Children are now, for the most part, being raised as digital natives in North America. Their little fingers become adept at swiping screens at an early age, but parents and educators are still debating whether children should be reading much online. Where do things stand now? We’re working on some consumer research of our own to find out, but in the meantime I thought we could look at what’s happening in the US and UK.
E-Reading Is on the Rise for Children
Last year, Scholastic released their fourth biannual Kids & Family Reading Report, which focuses on the reading habits of adults and their children in the US. They found that 41% of parents and 46% of children read an ebook in 2012, which is up from 27% and 25% respectively in 2011.
In the UK, research from the National Literacy Trust found that 39% of children and young people read daily on electronic devices, including e-readers and tablets, and that the number of children reading ebooks has doubled in the last two years, from 6% to 12%.
Do as I Say, Not as I Do
PEW research found that, in the US, parents are more likely to read ebooks than their childless adult counterparts, and yet their attitudes change dramatically when it comes to their children consuming digital content. 81% of parents in the PEW research article stated that reading print books in lieu of ebooks was “very important,” and an additional 13% stated that it was “somewhat important.”
Similarly, Scholastic found that on average, 49% of parents prefer their children to read in print. The figure jumps to 68% for children from 6 to 8 years.
Even the most tech-savvy of parents hesitate when it comes to childhood screen time. According to an article published in The Atlantic, even app developers who build educational games and apps for children prefer to limit the time their children spend consuming digital content.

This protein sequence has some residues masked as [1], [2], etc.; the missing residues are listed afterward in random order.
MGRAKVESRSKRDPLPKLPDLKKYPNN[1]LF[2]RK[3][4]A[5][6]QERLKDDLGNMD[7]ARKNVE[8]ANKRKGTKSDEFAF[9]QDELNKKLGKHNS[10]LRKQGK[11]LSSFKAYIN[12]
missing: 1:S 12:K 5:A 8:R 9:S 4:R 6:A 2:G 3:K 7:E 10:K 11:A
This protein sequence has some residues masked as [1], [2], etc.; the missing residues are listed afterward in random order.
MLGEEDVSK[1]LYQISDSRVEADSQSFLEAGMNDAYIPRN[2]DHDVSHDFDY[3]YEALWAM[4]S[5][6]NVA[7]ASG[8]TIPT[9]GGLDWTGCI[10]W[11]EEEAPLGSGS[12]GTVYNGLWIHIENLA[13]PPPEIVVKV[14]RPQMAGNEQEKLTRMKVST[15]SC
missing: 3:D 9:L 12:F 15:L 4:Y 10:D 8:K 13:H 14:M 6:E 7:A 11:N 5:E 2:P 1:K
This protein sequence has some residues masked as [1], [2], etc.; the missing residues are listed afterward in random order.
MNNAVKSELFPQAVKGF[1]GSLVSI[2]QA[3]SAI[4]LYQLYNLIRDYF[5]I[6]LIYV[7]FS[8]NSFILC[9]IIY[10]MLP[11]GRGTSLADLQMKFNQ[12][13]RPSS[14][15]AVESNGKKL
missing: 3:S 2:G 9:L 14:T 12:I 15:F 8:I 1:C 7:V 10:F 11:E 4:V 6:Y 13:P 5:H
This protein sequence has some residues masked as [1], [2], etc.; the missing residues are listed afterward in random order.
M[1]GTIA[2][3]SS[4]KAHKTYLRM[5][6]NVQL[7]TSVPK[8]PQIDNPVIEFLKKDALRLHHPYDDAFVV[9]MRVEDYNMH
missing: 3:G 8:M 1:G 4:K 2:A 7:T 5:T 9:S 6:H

What Do the Kids Think?
Children’s feelings towards e-reading are mixed. The accessibility of multiple ebooks on one device seems to promote the consumption of more books rather than less, and yet reading ebooks exclusively seems to decrease the overall pleasure children experience while reading.
The National Literacy Trust reported that 52% of children in the UK preferred reading on electronic devices, with only 28% reporting that they preferred print books. These same children were also assessed on how much they enjoyed reading, and though the majority responded that they preferred reading with devices, those who read exclusively on-screen were three times less likely to enjoy reading “very much,” and also significantly less likely to list a favourite book when prompted.
Scholastic found that 1 in 5 children who had read an ebook reported reading more books for fun. Interestingly, though, 80% of children who had read an ebook also said that when they were reading a book for fun, print was the preferred format.
With our own juvenile reading study in the works, I am looking forward to seeing whether young Canadians will report the same kinds of reading habits as children in similar English-language markets, or if they will paint a picture that is unique to Canada.